Prerequisites: Introductory biology, ecology, or permission of instructor.
Biology of Southern Appalachian Salamanders: 5/31-6/11
Dr. Ken Kozak, University of Minnesota & Dr. Joe Pechmann, WCU (download syllabus)
The southern Appalachian mountain region is renowned as a global hotspot of salamander diversity. This course acquaints students with the salamander diversity of the region, and shows how studies of these salamanders have enhanced our understanding of such major evolutionary and ecological subjects as reconstruction of evolutionary histories, species concepts, life history evolution, speciation, and community structure. Each topic will include lectures, field and laboratory exercises, and discussions of original research papers. Field trips to significant salamander locations in different southern Appalachian mountain ranges highlight the course.
Prerequisites: Introductory biology, ecology or evolution, or permission of instructor
Southern Appalachian Mammals: 6/14-6/25
Dr. Ed Pivorun, Clemson University & Dr. Rada Petric UNC-Greensboro (download syllabus)
This course will emphasize the mammalian fauna of the Southern Appalachians. We will have traditional lectures on mammalian anatomy, evolution, orders, physiology and ecology for about 1 ½ hours every morning. Field work will emphasize live trapping techniques. Mammals tend to be nocturnal. Thus, all traps will be set out in the late afternoon and will be checked early the next morning. These efforts will allow the student to become familiar with as many living local species of mammals as possible. The field work will examine the importance of specific habitats for the distribution and density of specific species. After a short break, we will move into the lecture setting until noon. In the early afternoon, after lunch, we will spend another 1 ½- 2 hours to do some more of the traditional mammalogy labs on anatomy, identification and keying. An interactive DVD/flash drive provided to each student contains high resolution images of the skulls of each species native to the Appalachian forests. This is an excellent study aid that is used in conjunction with the actual skulls and study skins of each species.
Prerequisites: Introductory biology, zoology, or permission of the instructor.
Biology & Conservation of Lichens: 6/28-7/2
Dr. Jessica Allen, Eastern Washington University & Dr. James Lendemer, New York Botanical Garden (download syllabus)
Lichens grow all over the world, from the arctic to the tropics, where they are important in a multitude of ways including serving as shelter for small invertebrates, and food for animals from snails to caribou. In this course you will have a chance to learn about lichens in one of their centers of diversity, the southern Appalachians. We will take field trips to a variety of habitats to explore the species and ecological diversity of lichens. Lab work will cover lichen chemistry, morphology, and identification. At the end of the course you will have a new perspective on the diversity, evolution and ecology of lichens.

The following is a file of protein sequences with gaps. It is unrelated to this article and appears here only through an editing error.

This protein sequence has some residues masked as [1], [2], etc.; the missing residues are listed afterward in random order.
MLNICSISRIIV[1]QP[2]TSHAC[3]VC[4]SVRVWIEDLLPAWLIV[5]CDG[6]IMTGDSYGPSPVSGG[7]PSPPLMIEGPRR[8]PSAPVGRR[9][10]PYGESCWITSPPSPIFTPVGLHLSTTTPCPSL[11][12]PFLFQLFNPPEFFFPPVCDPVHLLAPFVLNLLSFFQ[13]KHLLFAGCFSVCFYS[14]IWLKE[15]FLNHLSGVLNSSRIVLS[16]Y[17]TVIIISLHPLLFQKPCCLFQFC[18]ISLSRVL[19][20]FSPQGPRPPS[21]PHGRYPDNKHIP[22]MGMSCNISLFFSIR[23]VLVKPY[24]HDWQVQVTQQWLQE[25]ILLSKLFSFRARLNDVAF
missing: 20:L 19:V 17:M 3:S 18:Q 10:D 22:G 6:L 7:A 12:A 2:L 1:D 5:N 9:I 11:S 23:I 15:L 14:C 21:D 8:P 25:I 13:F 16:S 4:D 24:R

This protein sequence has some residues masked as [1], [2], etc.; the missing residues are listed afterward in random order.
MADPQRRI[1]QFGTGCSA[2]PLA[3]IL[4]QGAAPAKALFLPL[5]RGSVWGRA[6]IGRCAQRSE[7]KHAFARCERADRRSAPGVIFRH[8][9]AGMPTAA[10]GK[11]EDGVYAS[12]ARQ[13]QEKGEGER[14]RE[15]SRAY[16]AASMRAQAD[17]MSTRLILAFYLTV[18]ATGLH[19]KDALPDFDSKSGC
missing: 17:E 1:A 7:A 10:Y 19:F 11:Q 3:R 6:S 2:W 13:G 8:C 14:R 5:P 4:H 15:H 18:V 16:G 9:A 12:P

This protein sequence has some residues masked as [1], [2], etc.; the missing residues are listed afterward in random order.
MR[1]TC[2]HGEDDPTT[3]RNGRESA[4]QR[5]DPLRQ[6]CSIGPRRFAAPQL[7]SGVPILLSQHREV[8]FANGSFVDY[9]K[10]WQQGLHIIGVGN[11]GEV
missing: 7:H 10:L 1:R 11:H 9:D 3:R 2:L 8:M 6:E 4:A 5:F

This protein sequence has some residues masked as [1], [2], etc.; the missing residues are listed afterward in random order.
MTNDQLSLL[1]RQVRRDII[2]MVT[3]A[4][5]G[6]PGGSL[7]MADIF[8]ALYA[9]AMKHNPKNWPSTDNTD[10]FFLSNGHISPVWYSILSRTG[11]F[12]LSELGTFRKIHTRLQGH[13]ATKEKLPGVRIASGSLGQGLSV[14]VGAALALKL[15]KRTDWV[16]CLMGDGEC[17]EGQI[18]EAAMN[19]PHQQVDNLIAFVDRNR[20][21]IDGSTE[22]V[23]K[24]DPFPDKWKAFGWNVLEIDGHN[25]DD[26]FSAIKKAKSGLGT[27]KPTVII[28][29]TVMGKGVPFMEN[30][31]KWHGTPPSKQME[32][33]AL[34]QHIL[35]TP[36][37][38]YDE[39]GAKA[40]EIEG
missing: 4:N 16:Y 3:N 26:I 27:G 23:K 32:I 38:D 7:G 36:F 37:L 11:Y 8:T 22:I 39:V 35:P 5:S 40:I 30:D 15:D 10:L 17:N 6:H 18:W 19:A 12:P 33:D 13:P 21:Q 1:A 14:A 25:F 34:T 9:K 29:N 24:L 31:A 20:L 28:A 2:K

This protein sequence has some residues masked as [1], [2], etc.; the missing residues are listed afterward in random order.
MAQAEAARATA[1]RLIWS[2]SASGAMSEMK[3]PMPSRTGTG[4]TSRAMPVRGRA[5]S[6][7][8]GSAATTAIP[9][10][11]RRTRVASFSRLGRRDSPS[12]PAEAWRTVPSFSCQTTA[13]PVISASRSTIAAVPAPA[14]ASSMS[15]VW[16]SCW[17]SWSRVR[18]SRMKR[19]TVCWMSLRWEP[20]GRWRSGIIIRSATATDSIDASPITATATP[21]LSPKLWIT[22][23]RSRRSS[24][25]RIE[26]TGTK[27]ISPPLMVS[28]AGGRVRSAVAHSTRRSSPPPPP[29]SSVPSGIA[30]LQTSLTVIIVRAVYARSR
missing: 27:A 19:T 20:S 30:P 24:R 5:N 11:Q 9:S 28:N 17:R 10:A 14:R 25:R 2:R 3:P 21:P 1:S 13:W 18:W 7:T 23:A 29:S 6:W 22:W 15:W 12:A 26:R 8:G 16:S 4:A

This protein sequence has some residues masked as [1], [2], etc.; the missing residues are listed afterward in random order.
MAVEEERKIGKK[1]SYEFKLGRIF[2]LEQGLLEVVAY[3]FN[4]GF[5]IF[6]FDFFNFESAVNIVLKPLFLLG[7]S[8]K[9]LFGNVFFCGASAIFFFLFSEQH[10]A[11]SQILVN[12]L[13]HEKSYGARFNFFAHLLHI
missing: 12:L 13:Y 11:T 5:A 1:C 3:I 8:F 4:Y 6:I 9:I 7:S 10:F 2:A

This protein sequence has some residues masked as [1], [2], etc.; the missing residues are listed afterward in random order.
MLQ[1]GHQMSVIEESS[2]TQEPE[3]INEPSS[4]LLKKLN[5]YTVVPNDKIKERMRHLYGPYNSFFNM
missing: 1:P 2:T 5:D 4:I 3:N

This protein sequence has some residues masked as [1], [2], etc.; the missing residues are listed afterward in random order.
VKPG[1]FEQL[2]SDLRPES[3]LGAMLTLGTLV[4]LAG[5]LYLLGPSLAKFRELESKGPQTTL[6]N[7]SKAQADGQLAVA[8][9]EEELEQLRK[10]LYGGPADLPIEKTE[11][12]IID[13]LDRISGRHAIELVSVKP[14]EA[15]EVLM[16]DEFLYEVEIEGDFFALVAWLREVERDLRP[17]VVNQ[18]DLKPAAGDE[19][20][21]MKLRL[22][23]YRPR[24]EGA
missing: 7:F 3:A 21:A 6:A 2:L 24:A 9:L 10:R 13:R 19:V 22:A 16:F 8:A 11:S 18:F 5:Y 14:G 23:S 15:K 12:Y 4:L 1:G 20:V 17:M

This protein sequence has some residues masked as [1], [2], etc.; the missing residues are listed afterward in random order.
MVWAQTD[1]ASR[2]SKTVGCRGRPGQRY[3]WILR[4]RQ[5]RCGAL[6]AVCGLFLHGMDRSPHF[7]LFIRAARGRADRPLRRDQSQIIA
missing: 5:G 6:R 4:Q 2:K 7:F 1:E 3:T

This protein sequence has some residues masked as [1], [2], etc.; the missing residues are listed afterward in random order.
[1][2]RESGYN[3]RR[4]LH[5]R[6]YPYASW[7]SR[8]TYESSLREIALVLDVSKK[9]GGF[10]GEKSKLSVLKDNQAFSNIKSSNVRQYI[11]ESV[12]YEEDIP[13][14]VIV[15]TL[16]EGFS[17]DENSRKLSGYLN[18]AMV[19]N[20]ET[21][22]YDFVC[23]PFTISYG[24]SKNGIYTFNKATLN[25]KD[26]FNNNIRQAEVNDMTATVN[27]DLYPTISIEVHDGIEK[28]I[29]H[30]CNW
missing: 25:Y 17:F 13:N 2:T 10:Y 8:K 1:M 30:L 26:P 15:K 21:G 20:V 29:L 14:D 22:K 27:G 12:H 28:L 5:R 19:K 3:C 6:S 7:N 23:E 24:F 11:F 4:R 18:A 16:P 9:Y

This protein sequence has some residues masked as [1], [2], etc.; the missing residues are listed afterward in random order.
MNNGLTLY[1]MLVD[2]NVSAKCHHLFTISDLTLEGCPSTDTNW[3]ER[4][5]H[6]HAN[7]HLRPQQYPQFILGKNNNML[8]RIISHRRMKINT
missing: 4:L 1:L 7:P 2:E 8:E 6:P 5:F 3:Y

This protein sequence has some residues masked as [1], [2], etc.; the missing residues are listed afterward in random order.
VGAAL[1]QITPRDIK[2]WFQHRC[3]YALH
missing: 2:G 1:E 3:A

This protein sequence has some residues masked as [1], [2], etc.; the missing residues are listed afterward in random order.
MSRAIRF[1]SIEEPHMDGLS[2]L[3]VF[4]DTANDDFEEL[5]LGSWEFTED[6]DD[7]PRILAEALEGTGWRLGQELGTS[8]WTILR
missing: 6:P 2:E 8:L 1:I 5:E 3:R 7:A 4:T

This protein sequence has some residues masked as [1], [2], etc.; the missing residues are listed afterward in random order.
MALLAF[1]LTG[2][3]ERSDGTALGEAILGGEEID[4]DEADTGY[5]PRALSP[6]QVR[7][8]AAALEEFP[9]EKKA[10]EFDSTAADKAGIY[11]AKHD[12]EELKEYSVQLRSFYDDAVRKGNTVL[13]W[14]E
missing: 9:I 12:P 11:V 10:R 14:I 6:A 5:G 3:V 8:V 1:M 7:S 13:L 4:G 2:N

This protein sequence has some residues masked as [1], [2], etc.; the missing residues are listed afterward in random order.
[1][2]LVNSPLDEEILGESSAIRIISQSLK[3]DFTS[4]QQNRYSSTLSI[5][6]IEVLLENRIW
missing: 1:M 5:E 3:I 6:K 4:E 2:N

* We will go on field trips to explore a variety of lichen communities characteristic of the southern Appalachians. Field trips will take place in natural areas up to 1.5 hours drive from HBS. Up to a total of 5 miles of hiking per day can be expected on days we go in the field. For all-day field trips you will need to pack a lunch.
Prerequisites: General biology, ecology, basic understanding of evolution, and prior experience with basic skills of microscopy is strongly recommended.
*This course is now full. Please consider one of our other course offerings.
Southern Appalachian Mayflies, Stoneflies, & Caddisflies Session1: 6/14-6/25; Session2: 6/28-7/9
Dr. John Morse, Clemson University (download syllabus)
Natural history and taxonomy of mayflies (Ephemeroptera), stoneflies (Plecoptera), and caddisflies (Trichoptera), including systematics, ecology, and behavior of larvae and adults, with emphasis on those aspects important in ecological studies, biological monitoring of water quality, and sports fishing. Insects will be collected from diverse mountain stream habitats, and identifications will be performed in the laboratory. Students may opt to take the Society for Freshwater Science’s Taxonomic Certification exam of eastern EPT to genus at the end of the course (https://stroudcenter.org/sfstcp/exam/).
Prerequisites: General biology, ecology, or permission of instructor
Biology and Identification of Ferns 7/5-7/9
Dr. Joey Shaw, UT-Chattanooga
Students will obtain a comprehensive understanding of the seedless vascular plants, or cryptogams, or pteridophytes, including ferns and fern allies like lycopodium, and obscure taxa like the Appalachian gametophyte. Within the framework of classification, taxonomy, and evolution, we will dive deeply into studies of life cycles, morphology, basic anatomy, ecology, taxonomy, and nomenclature. We will take daily field trips within the Southern Appalachians and within a couple hours drive to collect specimens, bring them back to the laboratory, and identify them to species. The majority of our time will be spent either collecting in the field or keying species in the laboratory; that is, we will use the exercise of keying species to learn the important characters for identifying Southern Appalachian pteridophytes. Students will be encouraged to assemble reference collections and the last hours of the course will be spent assembling these collections. We will use various sources for species identification, but the Guide to Tennessee Vascular Plants of Tennessee will be the main key for species identification.